Facebook shuts down Atlas ad server because it doesn’t serve ad sales

Facebook’s ad-tech strategy grows ever more insular.

Facebook has decided to stop operating its Atlas ad server but will continue to run its Atlas measurement tool, the company announced on Friday. As much as the decision was Facebook’s to make — Atlas’s ad server has struggled to attract customers — it shows how centered Facebook’s ad-tech strategy has become around ads sold through Facebook.

Atlas’s ad server and measurement tool are sibling products, but only one directly serves Facebook’s ad sales. Advertisers use the ad server to automatically determine which specific ads to place into slots bought without Facebook’s involvement. And they use the measurement tool to evaluate how all the different ads they bought performed, including the ones bought through Facebook, in order to allocate credit and decide where to spend their money going forward.

A Facebook spokesperson declined to say how many advertisers have used the Atlas ad server to date. But the Atlas measurement tool has been used by more than 300 advertisers in the past 18 months, according to the company.

While Facebook has continued to work on developing Atlas’s ad server as recently as this year, when it added video ad serving, ad serving was never Facebook’s primary concern with Atlas. It’s not even the primary reason Facebook bought Atlas from Microsoft in 2013.

“We are acquiring Atlas because we think measurement is critically important,” Facebook’s then-director of product marketing and current VP of advertising technology, Brian Boland, told me at the time of the acquisition.

Boland reiterated the point earlier this year in an interview: “Our approach isn’t first and foremost to be an ad server and, oh by the way, we’ll measure. Our approach is to very much solve the measurement problem and to add more value, once we understand the value, through ad serving,” he said.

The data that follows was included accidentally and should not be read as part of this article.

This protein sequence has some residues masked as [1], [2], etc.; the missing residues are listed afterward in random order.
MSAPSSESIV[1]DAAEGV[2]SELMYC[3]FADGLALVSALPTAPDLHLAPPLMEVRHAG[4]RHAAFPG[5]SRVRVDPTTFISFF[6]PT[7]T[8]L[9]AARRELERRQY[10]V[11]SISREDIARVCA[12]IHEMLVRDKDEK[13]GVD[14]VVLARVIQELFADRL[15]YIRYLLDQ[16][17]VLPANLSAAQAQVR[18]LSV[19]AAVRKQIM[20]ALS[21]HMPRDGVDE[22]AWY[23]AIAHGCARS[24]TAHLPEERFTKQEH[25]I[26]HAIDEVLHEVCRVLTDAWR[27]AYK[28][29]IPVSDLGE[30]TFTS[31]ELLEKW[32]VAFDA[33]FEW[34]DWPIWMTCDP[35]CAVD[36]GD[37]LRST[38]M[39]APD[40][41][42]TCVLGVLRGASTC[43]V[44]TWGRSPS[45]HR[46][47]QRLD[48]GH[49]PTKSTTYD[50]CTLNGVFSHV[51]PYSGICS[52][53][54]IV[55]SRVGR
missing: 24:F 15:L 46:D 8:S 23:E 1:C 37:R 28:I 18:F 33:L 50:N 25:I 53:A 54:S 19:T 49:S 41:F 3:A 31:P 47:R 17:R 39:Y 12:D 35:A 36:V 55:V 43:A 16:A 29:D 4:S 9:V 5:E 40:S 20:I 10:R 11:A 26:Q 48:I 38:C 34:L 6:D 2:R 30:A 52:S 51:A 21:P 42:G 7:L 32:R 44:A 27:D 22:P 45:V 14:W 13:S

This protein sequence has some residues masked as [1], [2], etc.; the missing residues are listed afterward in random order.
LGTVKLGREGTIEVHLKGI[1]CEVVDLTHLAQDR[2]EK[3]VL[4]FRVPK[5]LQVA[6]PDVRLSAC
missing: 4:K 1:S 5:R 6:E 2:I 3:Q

There’s plenty of shade that can be thrown on those comments in light of Facebook’s recent measurement failures, but it’s been clear even without that comment that Facebook bought Atlas for its measurement capabilities.

For starters, Facebook has struggled to sell advertisers on switching from their existing ad servers, like Google’s DoubleClick, to Atlas. It didn’t help that Atlas also struggled to serve ads, as reported earlier this year by AdExchanger.

But at the same time as the Atlas ad server failed to keep pace with rival ad servers, Facebook has been trying to develop the Atlas measurement tool as a way to stay ahead of rival ad sellers. For example, in September, Facebook announced a handful of ad measurement deals, some of which involved Atlas and all of which amounted to Facebook trying to give advertisers a closer measure of how its ads compare with others’, including TV networks’; a Facebook spokesperson said those measurement deal won’t be impacted by the ad server shutdown. That same month, Facebook folded the Atlas team into the company’s Marketing Sciences team that focuses on measurement.


About The Author

Tim Peterson
Tim Peterson, Third Door Media's Social Media Reporter, has been covering the digital marketing industry since 2011. He has reported for Advertising Age, Adweek and Direct Marketing News. A born-and-raised Angeleno who graduated from New York University, he currently lives in Los Angeles. He has broken stories on Snapchat's ad plans, Hulu founding CEO Jason Kilar's attempt to take on YouTube and the assemblage of Amazon's ad-tech stack; analyzed YouTube's programming strategy, Facebook's ad-tech ambitions and ad blocking's rise; and documented digital video's biggest annual event VidCon, BuzzFeed's branded video production process and Snapchat Discover's ad load six months after launch. He has also developed tools to monitor brands' early adoption of live-streaming apps, compare Yahoo's and Google's search designs and examine the NFL's YouTube and Facebook video strategies.